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Return to: A Case Study of Academic Misconduct, Peer Review Failures and Journal Coverups of Published Errors



Two Views of Helmont's Willow Experiment




Hershey's May, 2002, JCST Letter

It is hard to believe a scholar would publish, and a referred journal would allow to be published, numerous obscure historical facts on Helmont without a single literature citation to support them. Yet Allchin (JCST, September 2000, pp. 33-37) did and got nearly every fact wrong. The Helmont part of Allchin (2000) was also nearly verbatim from the uncited Allchin (1993). The editor of Allchin (1993) apparently had serious reservations and took the extremely unusual step of publishing reviewers' criticisms of Allchin's manuscript. Reviewers (Anonymous 1993) urged Allchin (1993) to add citations but he refused. Allchin (2000) faulted Hershey (1991) for criticizing Helmont's 1648 willow experiment out of historical context. However, virtually every criticism Hershey (1991) made of Helmont could have been made in Helmont's era and some were.

Allchin (2000) was wrong that growing plants in water alone was inconceivable in Helmont's time. Bacon (1627) grew terrestrial plants in water as did several others of Helmont's era (Webster 1966). Allchin (2000) was wrong that Helmont had no conception of distilled water. Helmont said he used distilled water in his experiment (Krikorian and Steward 1968), and distillation as a purification method was well known in Helmont's era (Multhauf 1956).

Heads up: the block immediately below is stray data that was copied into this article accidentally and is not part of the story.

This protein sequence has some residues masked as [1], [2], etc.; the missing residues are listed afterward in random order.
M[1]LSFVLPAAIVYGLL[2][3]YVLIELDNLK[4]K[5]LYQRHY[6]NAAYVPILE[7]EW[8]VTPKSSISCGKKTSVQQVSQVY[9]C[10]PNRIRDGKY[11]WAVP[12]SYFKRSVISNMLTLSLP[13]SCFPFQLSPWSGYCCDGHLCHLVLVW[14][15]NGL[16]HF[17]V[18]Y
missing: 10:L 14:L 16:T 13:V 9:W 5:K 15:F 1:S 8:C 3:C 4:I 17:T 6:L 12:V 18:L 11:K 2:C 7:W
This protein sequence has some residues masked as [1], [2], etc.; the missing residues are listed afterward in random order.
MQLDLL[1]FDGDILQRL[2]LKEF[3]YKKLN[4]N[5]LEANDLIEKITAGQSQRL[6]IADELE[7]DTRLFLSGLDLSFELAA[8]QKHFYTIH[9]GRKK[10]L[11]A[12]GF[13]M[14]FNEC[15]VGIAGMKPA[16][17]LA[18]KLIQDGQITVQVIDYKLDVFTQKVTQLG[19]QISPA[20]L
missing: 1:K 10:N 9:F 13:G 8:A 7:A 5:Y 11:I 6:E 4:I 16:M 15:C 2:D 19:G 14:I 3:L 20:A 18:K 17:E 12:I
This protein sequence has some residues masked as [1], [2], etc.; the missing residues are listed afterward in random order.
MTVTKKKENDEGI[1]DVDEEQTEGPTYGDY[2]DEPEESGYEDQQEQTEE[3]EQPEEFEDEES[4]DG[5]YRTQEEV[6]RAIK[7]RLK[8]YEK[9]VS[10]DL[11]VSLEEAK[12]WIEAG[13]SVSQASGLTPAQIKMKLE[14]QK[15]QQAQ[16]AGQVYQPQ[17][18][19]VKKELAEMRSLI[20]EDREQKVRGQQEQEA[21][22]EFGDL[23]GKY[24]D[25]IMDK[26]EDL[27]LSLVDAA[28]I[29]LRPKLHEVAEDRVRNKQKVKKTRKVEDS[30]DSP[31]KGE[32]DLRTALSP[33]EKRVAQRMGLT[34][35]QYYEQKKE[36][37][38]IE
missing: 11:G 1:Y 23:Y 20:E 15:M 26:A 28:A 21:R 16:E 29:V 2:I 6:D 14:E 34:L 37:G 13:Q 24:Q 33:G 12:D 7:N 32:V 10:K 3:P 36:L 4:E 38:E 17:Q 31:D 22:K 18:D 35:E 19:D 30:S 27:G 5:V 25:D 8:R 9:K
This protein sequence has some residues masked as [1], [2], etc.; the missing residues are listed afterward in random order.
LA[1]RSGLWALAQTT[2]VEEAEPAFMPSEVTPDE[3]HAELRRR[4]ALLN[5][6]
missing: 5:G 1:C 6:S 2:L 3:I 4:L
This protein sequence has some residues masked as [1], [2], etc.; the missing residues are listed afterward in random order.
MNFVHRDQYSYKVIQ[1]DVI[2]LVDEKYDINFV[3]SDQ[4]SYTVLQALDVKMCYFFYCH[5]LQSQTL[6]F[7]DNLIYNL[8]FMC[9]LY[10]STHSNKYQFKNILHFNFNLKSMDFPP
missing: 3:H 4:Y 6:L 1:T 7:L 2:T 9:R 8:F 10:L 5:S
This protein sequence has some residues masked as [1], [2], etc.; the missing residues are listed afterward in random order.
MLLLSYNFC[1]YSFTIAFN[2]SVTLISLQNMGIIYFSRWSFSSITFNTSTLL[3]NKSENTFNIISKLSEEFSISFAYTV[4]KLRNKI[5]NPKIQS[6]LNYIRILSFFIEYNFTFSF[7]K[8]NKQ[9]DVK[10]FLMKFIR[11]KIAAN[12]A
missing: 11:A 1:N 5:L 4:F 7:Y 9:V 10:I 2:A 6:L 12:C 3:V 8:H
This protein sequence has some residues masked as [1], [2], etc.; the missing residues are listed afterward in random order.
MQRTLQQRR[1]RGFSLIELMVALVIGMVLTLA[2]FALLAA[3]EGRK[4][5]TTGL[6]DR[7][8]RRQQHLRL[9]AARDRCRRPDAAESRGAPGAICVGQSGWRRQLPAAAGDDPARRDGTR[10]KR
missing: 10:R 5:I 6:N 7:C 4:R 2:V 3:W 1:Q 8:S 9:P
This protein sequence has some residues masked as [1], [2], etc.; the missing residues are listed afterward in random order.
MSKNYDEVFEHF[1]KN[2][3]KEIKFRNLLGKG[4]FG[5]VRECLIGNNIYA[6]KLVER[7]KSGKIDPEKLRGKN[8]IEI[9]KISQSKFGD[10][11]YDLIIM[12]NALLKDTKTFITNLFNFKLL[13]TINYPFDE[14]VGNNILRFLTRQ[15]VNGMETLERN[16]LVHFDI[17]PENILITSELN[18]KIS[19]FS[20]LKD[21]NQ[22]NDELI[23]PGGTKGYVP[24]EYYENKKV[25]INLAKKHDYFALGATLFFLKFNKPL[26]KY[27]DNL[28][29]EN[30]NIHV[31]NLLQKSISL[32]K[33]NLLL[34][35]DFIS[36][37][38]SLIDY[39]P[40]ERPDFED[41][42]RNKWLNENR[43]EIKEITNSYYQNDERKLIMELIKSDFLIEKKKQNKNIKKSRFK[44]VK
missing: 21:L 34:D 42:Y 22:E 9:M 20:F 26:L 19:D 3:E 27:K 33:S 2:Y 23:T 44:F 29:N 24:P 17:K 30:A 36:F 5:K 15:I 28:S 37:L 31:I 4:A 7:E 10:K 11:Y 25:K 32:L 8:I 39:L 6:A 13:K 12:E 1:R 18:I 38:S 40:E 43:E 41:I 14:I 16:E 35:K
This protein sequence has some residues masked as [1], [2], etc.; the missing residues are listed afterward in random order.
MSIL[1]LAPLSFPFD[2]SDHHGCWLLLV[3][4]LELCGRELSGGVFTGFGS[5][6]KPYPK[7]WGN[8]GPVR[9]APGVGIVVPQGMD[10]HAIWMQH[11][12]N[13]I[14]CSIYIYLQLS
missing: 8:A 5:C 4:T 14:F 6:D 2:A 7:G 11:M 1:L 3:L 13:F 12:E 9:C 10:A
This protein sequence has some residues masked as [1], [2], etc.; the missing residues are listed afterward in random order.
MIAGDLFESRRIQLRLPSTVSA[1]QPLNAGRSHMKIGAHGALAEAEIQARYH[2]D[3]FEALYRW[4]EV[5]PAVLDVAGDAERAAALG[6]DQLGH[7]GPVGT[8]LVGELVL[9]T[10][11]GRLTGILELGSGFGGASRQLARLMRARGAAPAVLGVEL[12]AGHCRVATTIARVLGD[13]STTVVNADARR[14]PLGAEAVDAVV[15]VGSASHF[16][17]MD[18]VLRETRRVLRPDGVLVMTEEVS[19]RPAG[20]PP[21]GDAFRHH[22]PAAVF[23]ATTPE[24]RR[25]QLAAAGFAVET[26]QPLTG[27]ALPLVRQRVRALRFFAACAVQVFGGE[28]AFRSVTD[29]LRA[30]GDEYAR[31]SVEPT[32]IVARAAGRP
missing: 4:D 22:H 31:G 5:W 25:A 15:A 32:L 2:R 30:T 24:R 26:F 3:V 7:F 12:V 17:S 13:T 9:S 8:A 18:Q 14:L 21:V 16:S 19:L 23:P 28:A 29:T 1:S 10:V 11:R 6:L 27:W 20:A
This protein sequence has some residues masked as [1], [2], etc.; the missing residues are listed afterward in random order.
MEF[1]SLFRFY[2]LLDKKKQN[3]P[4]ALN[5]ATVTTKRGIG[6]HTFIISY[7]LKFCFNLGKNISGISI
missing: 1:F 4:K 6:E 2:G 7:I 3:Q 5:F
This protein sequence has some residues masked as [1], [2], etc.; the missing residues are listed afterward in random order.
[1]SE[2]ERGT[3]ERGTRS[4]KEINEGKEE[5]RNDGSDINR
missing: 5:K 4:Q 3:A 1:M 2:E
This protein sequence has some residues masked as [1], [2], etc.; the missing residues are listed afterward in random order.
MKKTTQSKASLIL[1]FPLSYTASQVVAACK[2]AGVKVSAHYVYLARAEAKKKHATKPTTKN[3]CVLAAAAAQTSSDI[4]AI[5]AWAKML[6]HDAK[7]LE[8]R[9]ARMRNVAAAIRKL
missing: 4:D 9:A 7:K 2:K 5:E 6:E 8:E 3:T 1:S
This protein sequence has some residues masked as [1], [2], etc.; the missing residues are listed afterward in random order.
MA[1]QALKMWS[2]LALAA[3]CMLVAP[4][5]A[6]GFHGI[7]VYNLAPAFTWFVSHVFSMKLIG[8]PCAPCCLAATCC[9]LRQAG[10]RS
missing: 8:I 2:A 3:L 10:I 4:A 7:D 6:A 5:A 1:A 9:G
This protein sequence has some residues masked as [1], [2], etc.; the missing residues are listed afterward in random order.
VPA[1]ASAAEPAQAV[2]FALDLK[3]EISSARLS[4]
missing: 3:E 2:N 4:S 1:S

Allchin (2000) thought criticizing Helmont for not using replication lacked historical context. However, Boyle in the 1640's (Hoff 1964) did three Helmont-type experiments before he had read Helmont's experiment (Krikorian and Steward 1968). Boyle found 0 pounds soil missing, then repeated the experiment and found 1.5 pounds missing (Hoff 1964) which revealed substantial experimental error. Woodward (1699) criticized the accuracy of Helmont's weighing and soil drying methods.

Contrary to Allchin (2000), Helmont's use of a pot and sinking the pot were not innovations. Growing trees in pots, especially oranges overwintered in caves or orangeries, was common in Helmont's time (Muijzenberg 1980). Plants had been grown in pots since ancient Egyptian times (Baker 1957). Gerard (1633) illustrated a planted pot sunk in the ground. Allchin's (2000) idea that Helmont sunk his pot to keep location constant is a guess. Hershey (1991) discussed other possible reasons for sinking the pot but no one knows the real reason. Perhaps Mrs. Helmont didn't want a huge, ugly pot sitting in the yard for five years!

Allchin (2000) wrote: "Carbon dioxide [was] a substance wholly outside his conception." However, Helmont coined the term "gas", discovered carbon dioxide and is the "real founder of pneumatic chemistry" (Leicester and Klickstein 1963). Helmont even described several sources of carbon dioxide including belches, fermenting wine and burning charcoal, which is of plant origin (Pagel 1972). Thus, Helmont knew that plant matter released carbon dioxide upon burning.